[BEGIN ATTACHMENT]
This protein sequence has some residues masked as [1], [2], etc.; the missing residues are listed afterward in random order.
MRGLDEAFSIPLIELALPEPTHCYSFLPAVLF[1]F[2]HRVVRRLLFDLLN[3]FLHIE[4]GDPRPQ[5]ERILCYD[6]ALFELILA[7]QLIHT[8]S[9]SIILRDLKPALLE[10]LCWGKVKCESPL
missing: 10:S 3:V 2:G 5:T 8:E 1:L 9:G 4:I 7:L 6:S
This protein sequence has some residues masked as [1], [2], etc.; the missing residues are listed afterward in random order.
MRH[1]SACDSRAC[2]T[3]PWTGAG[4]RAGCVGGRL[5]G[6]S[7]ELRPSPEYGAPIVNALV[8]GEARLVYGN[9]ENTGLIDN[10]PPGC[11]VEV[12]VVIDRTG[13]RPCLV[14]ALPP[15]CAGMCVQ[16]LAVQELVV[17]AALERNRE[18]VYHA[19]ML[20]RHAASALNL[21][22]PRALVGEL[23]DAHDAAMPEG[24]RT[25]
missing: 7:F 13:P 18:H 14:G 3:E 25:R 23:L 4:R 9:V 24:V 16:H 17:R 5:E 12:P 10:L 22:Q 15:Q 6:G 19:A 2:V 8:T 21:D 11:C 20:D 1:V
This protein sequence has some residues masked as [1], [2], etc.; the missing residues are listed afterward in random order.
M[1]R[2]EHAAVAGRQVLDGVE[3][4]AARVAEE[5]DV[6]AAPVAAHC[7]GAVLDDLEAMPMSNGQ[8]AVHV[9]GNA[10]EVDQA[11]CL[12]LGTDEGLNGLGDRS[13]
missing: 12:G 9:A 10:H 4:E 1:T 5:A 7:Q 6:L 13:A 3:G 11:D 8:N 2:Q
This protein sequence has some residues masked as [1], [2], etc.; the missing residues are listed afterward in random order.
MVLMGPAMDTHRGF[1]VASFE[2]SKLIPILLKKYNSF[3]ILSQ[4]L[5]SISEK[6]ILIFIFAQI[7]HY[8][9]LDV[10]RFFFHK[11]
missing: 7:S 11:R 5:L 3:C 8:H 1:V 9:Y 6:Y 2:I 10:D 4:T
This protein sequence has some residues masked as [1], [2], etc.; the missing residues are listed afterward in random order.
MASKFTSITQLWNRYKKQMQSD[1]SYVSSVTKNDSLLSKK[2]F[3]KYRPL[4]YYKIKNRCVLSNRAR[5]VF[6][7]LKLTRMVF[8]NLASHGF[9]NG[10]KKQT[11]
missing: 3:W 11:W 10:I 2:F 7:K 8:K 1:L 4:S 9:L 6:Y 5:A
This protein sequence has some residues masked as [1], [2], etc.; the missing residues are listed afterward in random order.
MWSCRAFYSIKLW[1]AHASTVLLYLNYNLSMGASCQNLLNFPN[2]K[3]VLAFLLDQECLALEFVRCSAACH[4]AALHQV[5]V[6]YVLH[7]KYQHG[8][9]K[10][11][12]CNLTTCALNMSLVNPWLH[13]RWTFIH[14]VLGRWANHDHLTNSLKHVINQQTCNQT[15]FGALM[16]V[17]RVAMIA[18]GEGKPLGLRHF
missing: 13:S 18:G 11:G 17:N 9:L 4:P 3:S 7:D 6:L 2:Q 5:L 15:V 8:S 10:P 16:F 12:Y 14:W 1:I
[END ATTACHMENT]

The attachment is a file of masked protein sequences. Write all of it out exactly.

This protein sequence has some residues masked as [1], [2], etc.; the missing residues are listed afterward in random order.
MRGLDEAFSIPLIELALPEPTHCYSFLPAVLF[1]F[2]HRVVRRLLFDLLN[3]FLHIE[4]GDPRPQ[5]ERILCYD[6]ALFELILA[7]QLIHT[8]S[9]SIILRDLKPALLE[10]LCWGKVKCESPL
missing: 10:S 3:V 2:G 5:T 8:E 1:L 9:G 4:I 7:L 6:S
This protein sequence has some residues masked as [1], [2], etc.; the missing residues are listed afterward in random order.
MRH[1]SACDSRAC[2]T[3]PWTGAG[4]RAGCVGGRL[5]G[6]S[7]ELRPSPEYGAPIVNALV[8]GEARLVYGN[9]ENTGLIDN[10]PPGC[11]VEV[12]VVIDRTG[13]RPCLV[14]ALPP[15]CAGMCVQ[16]LAVQELVV[17]AALERNRE[18]VYHA[19]ML[20]RHAASALNL[21][22]PRALVGEL[23]DAHDAAMPEG[24]RT[25]
missing: 7:F 13:P 18:H 14:G 3:E 25:R 23:L 4:R 9:V 24:V 16:H 17:R 5:E 12:P 10:L 22:Q 15:Q 6:G 19:A 2:V 8:T 21:D 11:C 20:D 1:V
This protein sequence has some residues masked as [1], [2], etc.; the missing residues are listed afterward in random order.
M[1]R[2]EHAAVAGRQVLDGVE[3][4]AARVAEE[5]DV[6]AAPVAAHC[7]GAVLDDLEAMPMSNGQ[8]AVHV[9]GNA[10]EVDQA[11]CL[12]LGTDEGLNGLGDRS[13]
missing: 12:G 9:A 10:H 4:E 1:T 5:A 7:Q 6:L 13:A 3:G 11:D 8:N 2:Q
This protein sequence has some residues masked as [1], [2], etc.; the missing residues are listed afterward in random order.
MVLMGPAMDTHRGF[1]VASFE[2]SKLIPILLKKYNSF[3]ILSQ[4]L[5]SISEK[6]ILIFIFAQI[7]HY[8][9]LDV[10]RFFFHK[11]
missing: 7:S 11:R 5:L 3:C 8:H 1:V 9:Y 6:Y 2:I 10:D 4:T
This protein sequence has some residues masked as [1], [2], etc.; the missing residues are listed afterward in random order.
MASKFTSITQLWNRYKKQMQSD[1]SYVSSVTKNDSLLSKK[2]F[3]KYRPL[4]YYKIKNRCVLSNRAR[5]VF[6][7]LKLTRMVF[8]NLASHGF[9]NG[10]KKQT[11]
missing: 3:W 11:W 10:I 2:F 7:K 8:K 1:L 4:S 9:L 6:Y 5:A
This protein sequence has some residues masked as [1], [2], etc.; the missing residues are listed afterward in random order.
MWSCRAFYSIKLW[1]AHASTVLLYLNYNLSMGASCQNLLNFPN[2]K[3]VLAFLLDQECLALEFVRCSAACH[4]AALHQV[5]V[6]YVLH[7]KYQHG[8][9]K[10][11][12]CNLTTCALNMSLVNPWLH[13]RWTFIH[14]VLGRWANHDHLTNSLKHVINQQTCNQT[15]FGALM[16]V[17]RVAMIA[18]GEGKPLGLRHF
missing: 13:S 18:G 11:G 17:N 9:L 4:P 3:S 7:D 6:L 2:Q 5:L 15:V 8:S 10:P 16:F 12:Y 14:W 1:I